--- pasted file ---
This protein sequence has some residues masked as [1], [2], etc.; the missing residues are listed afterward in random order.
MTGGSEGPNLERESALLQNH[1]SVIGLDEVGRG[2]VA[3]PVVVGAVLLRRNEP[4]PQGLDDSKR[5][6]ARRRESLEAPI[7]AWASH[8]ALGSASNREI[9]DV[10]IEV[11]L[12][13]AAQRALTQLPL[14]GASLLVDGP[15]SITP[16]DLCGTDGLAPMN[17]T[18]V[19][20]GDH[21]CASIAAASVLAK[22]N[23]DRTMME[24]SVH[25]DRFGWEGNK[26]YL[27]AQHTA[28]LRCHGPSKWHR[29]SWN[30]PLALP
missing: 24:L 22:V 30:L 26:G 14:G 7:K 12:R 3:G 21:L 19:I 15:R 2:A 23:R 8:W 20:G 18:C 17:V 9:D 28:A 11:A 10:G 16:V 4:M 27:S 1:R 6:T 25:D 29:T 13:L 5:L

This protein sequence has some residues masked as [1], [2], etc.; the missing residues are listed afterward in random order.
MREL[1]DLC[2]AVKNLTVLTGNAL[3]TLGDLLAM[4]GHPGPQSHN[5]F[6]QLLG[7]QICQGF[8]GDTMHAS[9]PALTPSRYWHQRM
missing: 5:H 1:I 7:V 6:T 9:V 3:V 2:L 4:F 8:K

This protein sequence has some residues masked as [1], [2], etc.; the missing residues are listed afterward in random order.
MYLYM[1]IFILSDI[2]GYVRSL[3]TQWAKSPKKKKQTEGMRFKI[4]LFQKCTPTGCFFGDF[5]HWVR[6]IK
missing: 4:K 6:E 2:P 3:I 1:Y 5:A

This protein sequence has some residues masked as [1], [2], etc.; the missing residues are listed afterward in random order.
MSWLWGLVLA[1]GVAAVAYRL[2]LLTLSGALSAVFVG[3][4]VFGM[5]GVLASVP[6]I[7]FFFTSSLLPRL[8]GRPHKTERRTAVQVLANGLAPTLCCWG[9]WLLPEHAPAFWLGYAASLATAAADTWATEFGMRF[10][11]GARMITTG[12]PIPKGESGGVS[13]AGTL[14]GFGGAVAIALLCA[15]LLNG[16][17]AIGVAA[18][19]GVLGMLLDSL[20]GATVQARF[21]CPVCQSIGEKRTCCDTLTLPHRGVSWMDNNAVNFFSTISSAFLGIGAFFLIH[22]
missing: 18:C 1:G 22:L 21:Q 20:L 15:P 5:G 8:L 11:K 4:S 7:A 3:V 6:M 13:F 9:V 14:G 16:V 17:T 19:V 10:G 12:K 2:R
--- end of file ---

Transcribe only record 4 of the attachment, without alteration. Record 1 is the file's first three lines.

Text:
This protein sequence has some residues masked as [1], [2], etc.; the missing residues are listed afterward in random order.
MSWLWGLVLA[1]GVAAVAYRL[2]LLTLSGALSAVFVG[3][4]VFGM[5]GVLASVP[6]I[7]FFFTSSLLPRL[8]GRPHKTERRTAVQVLANGLAPTLCCWG[9]WLLPEHAPAFWLGYAASLATAAADTWATEFGMRF[10][11]GARMITTG[12]PIPKGESGGVS[13]AGTL[14]GFGGAVAIALLCA[15]LLNG[16][17]AIGVAA[18][19]GVLGMLLDSL[20]GATVQARF[21]CPVCQSIGEKRTCCDTLTLPHRGVSWMDNNAVNFFSTISSAFLGIGAFFLIH[22]
missing: 18:C 1:G 22:L 21:Q 20:L 15:P 5:G 8:L 11:K 4:S 7:A 3:V 6:M 13:F 9:V 14:G 16:V 17:T 19:V 10:G 12:K 2:R